AN HOUR after Arthur had left the house on the Monday morning Josina went slowly up the stairs to her father’s room. She was young and the stairs were shallow, but the girl’s knees shook under her as she mounted them, one by one, and her hand trembled on the banister.By STANLEY J. WEYMAN74 min
IT IS oft-times difficult to place one’s mind definitely upon the small details of the past and say just where was the beginning of an incident; yet in this instance I can be quite positive that it began for me at the very second when I came to realize that Dunk Freebourne’s nervousness was real and not assumed.By GUY MORTON28 min
FOR SOME distance the grade had been hewn perilously out of the mountain side and the blizzard coming suddenly and furiously out of the northwest had precipitated upon it accumulations of débris and snow loosened by a series of storms. The transcontinental had miraculously escaped one slide, only to be stalled by another a mile or so farther on.By CHARLES G. BOOTH26 min
"YES: she's a beautiful woman. There's no doubt about that. What did you say her name was?" "I haven't mentioned her name," I returned. "But there's no secret about it. She is Lady Sylvia Clavering." "Ah! Sylvia. Of course, I remember now."By “SAPPER” H. C. McNEILE25 min
PERRIN shut his eyes for a second. He opened them again. Nothing had changed. He did not expect anything to be changed. He would have been startled if any change had occurred. Closing his eyes had been merely an instinctive action, the sort of thing a man does when he stares too long at something which he cannot clearly make out.By BERTRAND W. SINCLAIR23 min
THE PURPORT of this article is to convey to as many Canadians as may read it an idea of what the League of Nations is, how it works and what it has done since its establishment on January 10, 1920. Since then, Canada has been represented at the first and second assemblies of the League and has taken an active and honorable part in both and bears her proportion of the expenses of the League.By SIR GEORGE E. FOSTER23 min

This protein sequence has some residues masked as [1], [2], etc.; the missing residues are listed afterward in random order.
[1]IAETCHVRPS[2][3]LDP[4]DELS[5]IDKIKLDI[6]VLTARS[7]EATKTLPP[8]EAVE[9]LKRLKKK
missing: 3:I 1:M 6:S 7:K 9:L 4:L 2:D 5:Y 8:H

"ALL READY! Action! Camera!” Just where the river narrowed to a blue-drab swirl that struck at the grey rocks like an angry rattler, its burden of buoyant, gleaming logs had become jammed. Heaving and grinding with the swift current to give it, impetus the mass of floating timbers quivered as though with fear; then, "suddenly, as a herd of cattle will stampede at fancied menace, each unit of that long raft went on the rampage.By ARCHIE P. McKISHNIE19 min
YOU WOULD hardly expect anyone so dainty and fragile-looking— so like a bit of Dresden china— to drive her own car. Rut she does. You would never guess that anyone so young and pretty was an outstanding business woman. But she is. For seven years she has been the manager of an office, with a staff of five stenographers, two clerks and two book-keepers under her.By GERTRUDE E. S. PRINGLE14 min
OLD AS Indian mythology itself, the picturesque sun dance of Western Canadian tribesmen will soon be quite as much a thing of the past as the secret of fashioning arrowheads and spear-heads from flint. The Sun Dance has always been pretty much of a mystery to white men, held as it has been within close-packed walls built of the boughs of the sacred spruce tree, and its devotees pledged to a secrecy that has seldom been violated.By NICHOLAS NORTH13 min
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